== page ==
My name is Kile Dyer, and I am the Director of Organizational Development and Training at Fox Entertainment Group. One of my interests is pursuing the “holy grail” of the development field, demonstrating the ROI. I’ll be sharing a couple of successful practices and great resources that can help you build a scorecard framework for reporting to key stakeholders.
Hot Tip: Tell Them What They Want to Hear, Not Everything You Know: Not being heard? Providing too much information could be costing you buy-in. In my experience, business executives tend not to care about methodology or detailed variable views. They tend to want “dashboards” with aggregate scores on key impact areas.
We experienced the most success and greatest buy-in when using a tiered approach to evaluating and reporting. Providing executives with an overall score on key impact areas and holding the details for other stakeholders. For an overview on dashboards, read “Creating Effective Learning Measurement Dashboards” in Training Industry Quarterly, Fall 2009. Without advocating any one company’s services, sample designs and reports can be viewed at: http://bit.ly/evaldashboards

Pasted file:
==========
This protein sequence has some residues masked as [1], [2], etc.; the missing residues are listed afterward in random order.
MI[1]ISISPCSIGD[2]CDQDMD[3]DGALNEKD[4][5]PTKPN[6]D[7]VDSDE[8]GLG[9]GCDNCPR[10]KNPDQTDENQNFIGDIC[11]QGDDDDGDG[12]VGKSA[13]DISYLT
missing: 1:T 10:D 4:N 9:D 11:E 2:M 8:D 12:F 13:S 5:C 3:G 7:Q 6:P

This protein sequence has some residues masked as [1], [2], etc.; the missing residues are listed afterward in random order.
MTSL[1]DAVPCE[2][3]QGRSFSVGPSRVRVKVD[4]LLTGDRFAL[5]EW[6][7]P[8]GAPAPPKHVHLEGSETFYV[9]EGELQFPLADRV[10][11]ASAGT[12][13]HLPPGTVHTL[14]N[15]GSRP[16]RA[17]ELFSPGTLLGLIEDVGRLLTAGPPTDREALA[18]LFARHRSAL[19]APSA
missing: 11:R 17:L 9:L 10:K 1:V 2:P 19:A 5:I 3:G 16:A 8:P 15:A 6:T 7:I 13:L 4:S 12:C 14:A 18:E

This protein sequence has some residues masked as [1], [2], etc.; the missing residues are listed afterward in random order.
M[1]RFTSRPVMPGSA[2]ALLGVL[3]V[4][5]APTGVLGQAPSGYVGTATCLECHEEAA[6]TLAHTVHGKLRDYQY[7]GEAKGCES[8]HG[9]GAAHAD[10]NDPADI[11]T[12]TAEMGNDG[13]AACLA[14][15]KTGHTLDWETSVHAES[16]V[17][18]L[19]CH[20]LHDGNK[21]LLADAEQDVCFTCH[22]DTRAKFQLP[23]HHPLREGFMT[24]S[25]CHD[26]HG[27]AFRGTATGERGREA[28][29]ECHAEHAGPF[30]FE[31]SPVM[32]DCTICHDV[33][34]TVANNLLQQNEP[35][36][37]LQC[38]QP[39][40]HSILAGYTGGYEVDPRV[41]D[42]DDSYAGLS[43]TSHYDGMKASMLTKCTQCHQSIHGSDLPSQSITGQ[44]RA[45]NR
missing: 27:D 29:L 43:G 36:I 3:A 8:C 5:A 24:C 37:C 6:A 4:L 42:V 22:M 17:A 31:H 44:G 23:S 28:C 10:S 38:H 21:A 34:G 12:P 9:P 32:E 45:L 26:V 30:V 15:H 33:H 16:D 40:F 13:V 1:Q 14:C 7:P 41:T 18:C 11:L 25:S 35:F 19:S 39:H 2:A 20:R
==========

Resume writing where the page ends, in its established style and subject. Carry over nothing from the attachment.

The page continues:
Rad Resource: An essential read for practitioners seeking to demonstrate ROI on training and development programs. The concepts and frameworks presented helped me translate my formal knowledge of evaluation into practical application that resonated with business leaders in my presentations and reports. The Training Measurement Book: Best Practices, Proven Methodologies, and Practical Approaches, Josh Bersin (Pfeiffer, 2008)
This contribution is from the aea365 Daily Tips blog, by and for evaluators, from the American Evaluation Association. Please consider contributing – send a note of interest to email@example.com.
2 thoughts on “Kile Dyer on Dashboards”
Your hot tip regarding buy-in reminds me of a piece of advice Dave Munz (one of the founders of our I/O Psych program) advocates: “Dance with the girl that brought you”. What this essentially means is that even if you may know what the “root cause” of an issue is, you must first get your foot in the door by completing the intervention they contracted for you to complete. After doing so, you can then work in your other recommendations.
Thanks for the great advice and resources!
I really appreciated your hot tip: Tell Them What They Want to Hear, Not Everything You Know: Not being heard?
They keys pieces of this for me are:
* Not everything you know – which assumes you have a plethora of options from which to choose in order to tell your storm. Thus you have to do some homework.
* What they want to hear – know your audience.This includes not just knowing what they want they find intersting or meaningful but also the way in which that information/story can be best communicated.
I may add your phrasing to my song book if that is ok. Promise to attribute.